I think that was on Star Trek
So in those terms as long as they only use one copy at a time you'll be fine, but if nother are used together it could be claimed that you've effectively stopped the staff purchasing another copy, hence, against the commercial interests of the copyright holder. If everyone just copied everything once, only half as much stuf woul dbe sold.
Speaking of which, when are these machines that can make anything from anything else coming into existance? I remember my ex's dad talking about them once, but cna't remember the name.
I think that was on Star Trek
No you wont. As I said before, to copy a commercial DVD you must bypass the CSS copy protection system. Breaking DRM is a crime.
So while yes, you might have the right to make a copy under 'Fair Dealing', the DRM system prevents you from exercising that right.
In conclusion, DRM sucks.
What if you can make a 1:1 without affecting the DRM?
You do have an ERA agreement in place, don't you? This allows the recording of TV broadcasts and the storage on servers, for use in or by the school.Originally Posted by mattx
The real difficulty is with purchaced material. If I record "Romeo + Juliet" from the BBC I can keep it on video, copy to DVD or a server, and keep it forever. If someone loses this copy and I buy a new copy, should I be allowed to digitise and store it on the server? In law, probably not; BUT FFS WHY?
That would be fine.Originally Posted by Midget
Which Act? The RIAA may be able to enforce that in the States, but I'm not so sure here. (IANAL)Originally Posted by Geoff
"Von Neuman machines", taking the local raw materials and building copies of themselves.Originally Posted by mrforgetfull
This depends on the region encoding, if its region 0 then has no DRM encoding.Originally Posted by Geoff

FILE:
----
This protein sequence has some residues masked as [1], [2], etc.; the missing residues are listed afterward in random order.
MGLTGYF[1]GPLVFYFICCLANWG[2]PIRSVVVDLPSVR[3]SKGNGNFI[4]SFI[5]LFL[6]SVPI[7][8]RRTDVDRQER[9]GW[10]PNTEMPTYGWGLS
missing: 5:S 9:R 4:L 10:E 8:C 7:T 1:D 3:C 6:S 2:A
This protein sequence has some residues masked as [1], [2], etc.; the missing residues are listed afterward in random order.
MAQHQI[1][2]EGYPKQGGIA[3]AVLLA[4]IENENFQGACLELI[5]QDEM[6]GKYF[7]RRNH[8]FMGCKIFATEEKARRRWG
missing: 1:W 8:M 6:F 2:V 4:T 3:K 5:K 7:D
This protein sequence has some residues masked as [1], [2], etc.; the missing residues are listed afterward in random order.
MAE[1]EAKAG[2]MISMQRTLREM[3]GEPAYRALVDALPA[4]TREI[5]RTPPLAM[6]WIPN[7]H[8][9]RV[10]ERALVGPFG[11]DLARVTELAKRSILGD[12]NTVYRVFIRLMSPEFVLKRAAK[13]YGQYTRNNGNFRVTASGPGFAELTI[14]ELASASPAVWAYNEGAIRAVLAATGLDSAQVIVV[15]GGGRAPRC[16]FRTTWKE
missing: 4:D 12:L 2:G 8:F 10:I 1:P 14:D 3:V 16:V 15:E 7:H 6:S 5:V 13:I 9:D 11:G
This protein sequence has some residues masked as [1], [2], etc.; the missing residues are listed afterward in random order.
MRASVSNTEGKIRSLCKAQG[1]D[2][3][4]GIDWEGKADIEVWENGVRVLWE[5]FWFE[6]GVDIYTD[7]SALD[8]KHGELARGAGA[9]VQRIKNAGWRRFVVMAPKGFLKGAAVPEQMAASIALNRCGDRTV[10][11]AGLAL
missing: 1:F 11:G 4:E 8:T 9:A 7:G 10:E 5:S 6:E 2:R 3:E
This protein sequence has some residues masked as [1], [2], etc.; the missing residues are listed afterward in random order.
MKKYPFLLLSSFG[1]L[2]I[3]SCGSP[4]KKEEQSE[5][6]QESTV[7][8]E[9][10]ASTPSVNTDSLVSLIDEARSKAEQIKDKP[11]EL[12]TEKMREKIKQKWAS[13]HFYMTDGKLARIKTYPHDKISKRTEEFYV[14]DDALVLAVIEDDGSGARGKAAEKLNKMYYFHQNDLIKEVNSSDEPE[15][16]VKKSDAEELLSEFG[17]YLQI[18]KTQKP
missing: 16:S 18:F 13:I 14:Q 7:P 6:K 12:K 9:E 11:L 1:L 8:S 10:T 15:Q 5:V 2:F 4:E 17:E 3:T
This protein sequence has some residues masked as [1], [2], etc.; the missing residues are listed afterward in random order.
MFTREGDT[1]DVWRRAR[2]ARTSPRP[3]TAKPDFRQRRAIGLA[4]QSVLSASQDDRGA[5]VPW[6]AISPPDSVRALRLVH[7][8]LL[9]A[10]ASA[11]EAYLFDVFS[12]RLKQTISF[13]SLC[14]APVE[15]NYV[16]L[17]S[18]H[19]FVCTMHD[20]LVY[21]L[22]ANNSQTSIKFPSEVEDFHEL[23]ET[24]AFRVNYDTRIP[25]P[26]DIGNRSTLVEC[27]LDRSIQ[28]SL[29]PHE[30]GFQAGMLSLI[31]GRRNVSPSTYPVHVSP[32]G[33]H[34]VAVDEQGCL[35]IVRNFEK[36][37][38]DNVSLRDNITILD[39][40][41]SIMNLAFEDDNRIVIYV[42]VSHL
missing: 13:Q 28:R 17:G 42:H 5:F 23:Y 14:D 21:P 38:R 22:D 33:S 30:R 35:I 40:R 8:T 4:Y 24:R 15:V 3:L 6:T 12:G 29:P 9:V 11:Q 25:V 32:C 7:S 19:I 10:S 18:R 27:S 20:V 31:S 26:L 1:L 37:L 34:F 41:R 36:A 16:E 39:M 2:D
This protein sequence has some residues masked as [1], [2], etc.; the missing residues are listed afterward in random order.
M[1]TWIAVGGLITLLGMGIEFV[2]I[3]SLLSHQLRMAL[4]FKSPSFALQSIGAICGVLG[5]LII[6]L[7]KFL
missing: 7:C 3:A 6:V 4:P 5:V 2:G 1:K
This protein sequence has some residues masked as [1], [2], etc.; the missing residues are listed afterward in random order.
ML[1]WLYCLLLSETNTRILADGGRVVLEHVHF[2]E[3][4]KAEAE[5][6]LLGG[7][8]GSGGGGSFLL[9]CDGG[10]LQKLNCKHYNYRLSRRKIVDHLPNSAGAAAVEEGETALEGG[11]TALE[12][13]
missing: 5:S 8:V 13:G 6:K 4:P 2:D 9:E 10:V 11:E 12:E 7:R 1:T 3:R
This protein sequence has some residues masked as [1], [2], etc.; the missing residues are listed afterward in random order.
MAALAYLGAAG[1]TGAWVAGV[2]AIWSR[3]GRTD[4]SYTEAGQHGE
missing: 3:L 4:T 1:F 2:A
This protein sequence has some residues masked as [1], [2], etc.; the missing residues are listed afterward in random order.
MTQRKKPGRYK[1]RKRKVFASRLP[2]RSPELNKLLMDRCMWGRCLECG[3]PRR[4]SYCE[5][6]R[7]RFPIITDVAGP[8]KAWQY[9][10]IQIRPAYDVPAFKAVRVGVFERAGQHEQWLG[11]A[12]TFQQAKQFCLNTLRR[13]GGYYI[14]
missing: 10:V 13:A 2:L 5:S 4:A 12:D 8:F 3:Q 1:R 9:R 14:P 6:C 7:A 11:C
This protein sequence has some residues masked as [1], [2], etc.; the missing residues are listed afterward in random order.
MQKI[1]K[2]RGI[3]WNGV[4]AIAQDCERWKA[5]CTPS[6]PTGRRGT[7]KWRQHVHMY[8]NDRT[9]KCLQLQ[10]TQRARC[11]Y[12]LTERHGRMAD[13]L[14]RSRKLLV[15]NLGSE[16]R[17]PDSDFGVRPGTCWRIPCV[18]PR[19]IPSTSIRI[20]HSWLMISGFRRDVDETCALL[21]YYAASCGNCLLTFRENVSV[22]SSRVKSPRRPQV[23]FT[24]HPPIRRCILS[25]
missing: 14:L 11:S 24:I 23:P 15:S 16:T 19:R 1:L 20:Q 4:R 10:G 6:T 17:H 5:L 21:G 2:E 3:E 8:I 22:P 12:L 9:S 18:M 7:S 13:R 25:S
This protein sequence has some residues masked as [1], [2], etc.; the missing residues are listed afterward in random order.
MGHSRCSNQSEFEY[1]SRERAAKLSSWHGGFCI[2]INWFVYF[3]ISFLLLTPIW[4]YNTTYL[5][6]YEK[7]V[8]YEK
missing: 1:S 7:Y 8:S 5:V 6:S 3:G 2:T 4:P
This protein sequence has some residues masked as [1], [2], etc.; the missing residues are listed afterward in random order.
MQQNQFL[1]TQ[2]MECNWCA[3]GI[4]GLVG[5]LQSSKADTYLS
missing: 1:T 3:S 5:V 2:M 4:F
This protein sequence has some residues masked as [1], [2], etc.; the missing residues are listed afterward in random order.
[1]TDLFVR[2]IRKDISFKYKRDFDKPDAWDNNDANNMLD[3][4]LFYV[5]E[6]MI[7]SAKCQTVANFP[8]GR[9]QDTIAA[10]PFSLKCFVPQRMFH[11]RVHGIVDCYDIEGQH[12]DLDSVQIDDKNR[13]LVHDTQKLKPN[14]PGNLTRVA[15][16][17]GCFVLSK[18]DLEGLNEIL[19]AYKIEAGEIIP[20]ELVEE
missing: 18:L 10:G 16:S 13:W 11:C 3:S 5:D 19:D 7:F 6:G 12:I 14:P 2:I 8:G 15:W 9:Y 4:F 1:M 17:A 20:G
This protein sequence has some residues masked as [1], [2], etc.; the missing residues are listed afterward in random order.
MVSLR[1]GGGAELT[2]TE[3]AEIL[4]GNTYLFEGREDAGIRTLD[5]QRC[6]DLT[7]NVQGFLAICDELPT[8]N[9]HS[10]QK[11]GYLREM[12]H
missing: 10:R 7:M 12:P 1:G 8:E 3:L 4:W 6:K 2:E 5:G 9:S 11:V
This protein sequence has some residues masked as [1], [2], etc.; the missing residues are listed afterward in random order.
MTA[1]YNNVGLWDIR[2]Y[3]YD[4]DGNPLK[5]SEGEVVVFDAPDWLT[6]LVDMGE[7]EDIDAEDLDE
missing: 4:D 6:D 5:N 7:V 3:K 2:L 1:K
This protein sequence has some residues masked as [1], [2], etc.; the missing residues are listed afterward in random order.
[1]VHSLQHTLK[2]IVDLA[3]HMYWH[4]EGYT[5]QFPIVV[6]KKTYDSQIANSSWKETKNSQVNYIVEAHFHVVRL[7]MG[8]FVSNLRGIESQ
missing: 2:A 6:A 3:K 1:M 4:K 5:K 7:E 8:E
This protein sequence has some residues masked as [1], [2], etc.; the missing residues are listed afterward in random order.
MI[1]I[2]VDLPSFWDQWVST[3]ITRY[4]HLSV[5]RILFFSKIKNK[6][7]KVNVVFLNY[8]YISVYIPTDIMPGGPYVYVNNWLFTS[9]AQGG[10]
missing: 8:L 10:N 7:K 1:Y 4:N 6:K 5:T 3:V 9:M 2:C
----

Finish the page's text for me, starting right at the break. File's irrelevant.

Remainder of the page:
Breaking DRM is not a crime, at least not yet in the uk, but it is in the good ole US of A under the DMCA.
DRM is exactly that, Digital Rights Mananement which is supposed to make it difficult to unencode discs with unlicensed software, however your main issue is copyright, and usually the reason that people want to break DRM is to enable them to infringe on the copyrighted material. Of course there are good reasons to break the DRM as well, for instance I might want to watch a Japanese Manga movie that has been region encoded, if this is the original disc, I can either get a second DVD player with the appropriate region decoder, or get a software decoder on my PC, or many other ways.
However I am usually wrong so take all the above with a pinch of salt.
Your best move is to contact the copyright holder of the DVD and ask them if they will allow you make a copy of the DVD for a media server, get permission in writing (or an email and store it with your licenses), I find hinting that you would be more inclined to buy from there catalogue will increase your chances of getting this permission.
Moving towards it with theseOriginally Posted by mrforgetful
Copyright and Related Rights Regulations 2003. In particular pay attention to regulation 24 and section 296.Which Act?
It is illegal under the Copyright, Designas and Patents Act of 1988. The attempt to bypass any patented system design to enforce or uphold copyright legislation is illegal even for personal use. To then distribute the copies (not just physical disks but electronic content) is a further breach of this act and the sale of such copies is another breach of this act amongst others.
ERA is the common use of recording, storing and copying of free-to-air content within schools and PVSL is the agreement (via Filmbank) to show copyrighted DVDs or Videos that are commercially bought. PVSL does not allow for any form of copying, electronic storing or electronic distribution other that playing the DVD / Video directly from one player to the scree and audience.
There is very clear legislation about this and even though we might not agree with it we cannot say it does not exist.
Nice concluding post Tony hehe
So we shall just ignore it then..... ;-) Like most people.There is very clear legislation about this and even though we might not agree with it we cannot say it does not exist.
Or, we put pressure on "someone" to create a mechanism that allows for this. I'd be happy (ish) if the ERA / PVSL licence cost a bit more to cover it, although the Fat Cats seem to get enough as it is...
There was talk in the press not that long ago about relaxation, but I can't remember the detail. Culture Secretary said something maybe?
Usually a variation of "What part of 'illegal' are you struggling with here?'Originally Posted by j17sparky
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